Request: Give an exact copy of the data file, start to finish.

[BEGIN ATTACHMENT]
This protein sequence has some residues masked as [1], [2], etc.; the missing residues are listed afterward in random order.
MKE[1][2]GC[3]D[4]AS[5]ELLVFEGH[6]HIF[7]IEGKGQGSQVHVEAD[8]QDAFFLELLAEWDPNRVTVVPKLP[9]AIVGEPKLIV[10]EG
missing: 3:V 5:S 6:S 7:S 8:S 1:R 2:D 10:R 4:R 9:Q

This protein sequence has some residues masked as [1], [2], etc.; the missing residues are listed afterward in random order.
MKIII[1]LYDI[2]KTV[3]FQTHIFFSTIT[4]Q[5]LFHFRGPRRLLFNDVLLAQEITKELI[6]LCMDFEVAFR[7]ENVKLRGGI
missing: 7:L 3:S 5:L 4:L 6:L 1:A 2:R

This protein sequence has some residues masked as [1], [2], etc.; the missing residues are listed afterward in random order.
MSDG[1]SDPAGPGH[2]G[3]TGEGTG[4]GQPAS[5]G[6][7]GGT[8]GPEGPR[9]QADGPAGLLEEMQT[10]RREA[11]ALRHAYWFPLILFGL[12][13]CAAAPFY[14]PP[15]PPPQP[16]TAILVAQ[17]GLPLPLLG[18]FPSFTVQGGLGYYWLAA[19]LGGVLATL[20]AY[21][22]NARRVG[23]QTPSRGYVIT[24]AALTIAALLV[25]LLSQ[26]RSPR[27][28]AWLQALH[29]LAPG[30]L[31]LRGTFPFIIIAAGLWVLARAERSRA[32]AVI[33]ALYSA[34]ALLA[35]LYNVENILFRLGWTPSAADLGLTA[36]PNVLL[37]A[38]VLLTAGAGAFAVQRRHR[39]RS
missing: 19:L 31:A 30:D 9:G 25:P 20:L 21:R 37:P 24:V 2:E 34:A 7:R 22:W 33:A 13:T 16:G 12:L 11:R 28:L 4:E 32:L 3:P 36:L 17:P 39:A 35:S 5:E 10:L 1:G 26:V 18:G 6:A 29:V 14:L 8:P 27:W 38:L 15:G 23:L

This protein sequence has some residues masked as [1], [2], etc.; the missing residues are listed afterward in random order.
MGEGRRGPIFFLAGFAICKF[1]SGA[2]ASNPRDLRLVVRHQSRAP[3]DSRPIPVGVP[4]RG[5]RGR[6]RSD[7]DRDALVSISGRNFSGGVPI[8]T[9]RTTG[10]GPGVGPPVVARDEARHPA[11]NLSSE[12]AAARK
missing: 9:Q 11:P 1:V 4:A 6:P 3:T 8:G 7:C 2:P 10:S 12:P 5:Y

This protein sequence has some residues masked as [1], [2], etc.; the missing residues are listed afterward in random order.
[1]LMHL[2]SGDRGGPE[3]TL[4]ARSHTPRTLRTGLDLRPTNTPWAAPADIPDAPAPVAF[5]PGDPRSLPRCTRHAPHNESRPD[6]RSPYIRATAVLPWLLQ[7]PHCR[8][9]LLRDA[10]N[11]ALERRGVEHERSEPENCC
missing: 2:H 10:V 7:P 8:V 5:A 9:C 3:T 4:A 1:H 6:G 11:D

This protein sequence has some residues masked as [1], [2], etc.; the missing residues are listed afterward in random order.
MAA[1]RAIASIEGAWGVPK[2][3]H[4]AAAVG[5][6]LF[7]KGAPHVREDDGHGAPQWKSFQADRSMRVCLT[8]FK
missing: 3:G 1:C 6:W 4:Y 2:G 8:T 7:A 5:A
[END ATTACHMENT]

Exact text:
This protein sequence has some residues masked as [1], [2], etc.; the missing residues are listed afterward in random order.
MKE[1][2]GC[3]D[4]AS[5]ELLVFEGH[6]HIF[7]IEGKGQGSQVHVEAD[8]QDAFFLELLAEWDPNRVTVVPKLP[9]AIVGEPKLIV[10]EG
missing: 3:V 5:S 6:S 7:S 8:S 1:R 2:D 10:R 4:R 9:Q

This protein sequence has some residues masked as [1], [2], etc.; the missing residues are listed afterward in random order.
MKIII[1]LYDI[2]KTV[3]FQTHIFFSTIT[4]Q[5]LFHFRGPRRLLFNDVLLAQEITKELI[6]LCMDFEVAFR[7]ENVKLRGGI
missing: 7:L 3:S 5:L 4:L 6:L 1:A 2:R

This protein sequence has some residues masked as [1], [2], etc.; the missing residues are listed afterward in random order.
MSDG[1]SDPAGPGH[2]G[3]TGEGTG[4]GQPAS[5]G[6][7]GGT[8]GPEGPR[9]QADGPAGLLEEMQT[10]RREA[11]ALRHAYWFPLILFGL[12][13]CAAAPFY[14]PP[15]PPPQP[16]TAILVAQ[17]GLPLPLLG[18]FPSFTVQGGLGYYWLAA[19]LGGVLATL[20]AY[21][22]NARRVG[23]QTPSRGYVIT[24]AALTIAALLV[25]LLSQ[26]RSPR[27][28]AWLQALH[29]LAPG[30]L[31]LRGTFPFIIIAAGLWVLARAERSRA[32]AVI[33]ALYSA[34]ALLA[35]LYNVENILFRLGWTPSAADLGLTA[36]PNVLL[37]A[38]VLLTAGAGAFAVQRRHR[39]RS
missing: 19:L 31:A 30:D 9:G 25:P 20:L 21:R 37:P 24:V 2:E 34:A 7:R 22:W 33:A 13:T 16:G 12:L 11:R 28:L 4:E 32:L 3:P 36:L 17:P 39:A 35:S 5:E 10:L 1:G 26:V 18:G 6:A 29:V 14:L 8:P 27:W 38:L 15:G 23:L

This protein sequence has some residues masked as [1], [2], etc.; the missing residues are listed afterward in random order.
MGEGRRGPIFFLAGFAICKF[1]SGA[2]ASNPRDLRLVVRHQSRAP[3]DSRPIPVGVP[4]RG[5]RGR[6]RSD[7]DRDALVSISGRNFSGGVPI[8]T[9]RTTG[10]GPGVGPPVVARDEARHPA[11]NLSSE[12]AAARK
missing: 9:Q 11:P 1:V 4:A 6:P 3:T 8:G 7:C 2:P 10:S 12:P 5:Y

This protein sequence has some residues masked as [1], [2], etc.; the missing residues are listed afterward in random order.
[1]LMHL[2]SGDRGGPE[3]TL[4]ARSHTPRTLRTGLDLRPTNTPWAAPADIPDAPAPVAF[5]PGDPRSLPRCTRHAPHNESRPD[6]RSPYIRATAVLPWLLQ[7]PHCR[8][9]LLRDA[10]N[11]ALERRGVEHERSEPENCC
missing: 2:H 10:V 7:P 8:V 5:A 9:C 3:T 4:A 1:H 6:G 11:D

This protein sequence has some residues masked as [1], [2], etc.; the missing residues are listed afterward in random order.
MAA[1]RAIASIEGAWGVPK[2][3]H[4]AAAVG[5][6]LF[7]KGAPHVREDDGHGAPQWKSFQADRSMRVCLT[8]FK
missing: 3:G 1:C 6:W 4:Y 2:G 8:T 7:A 5:A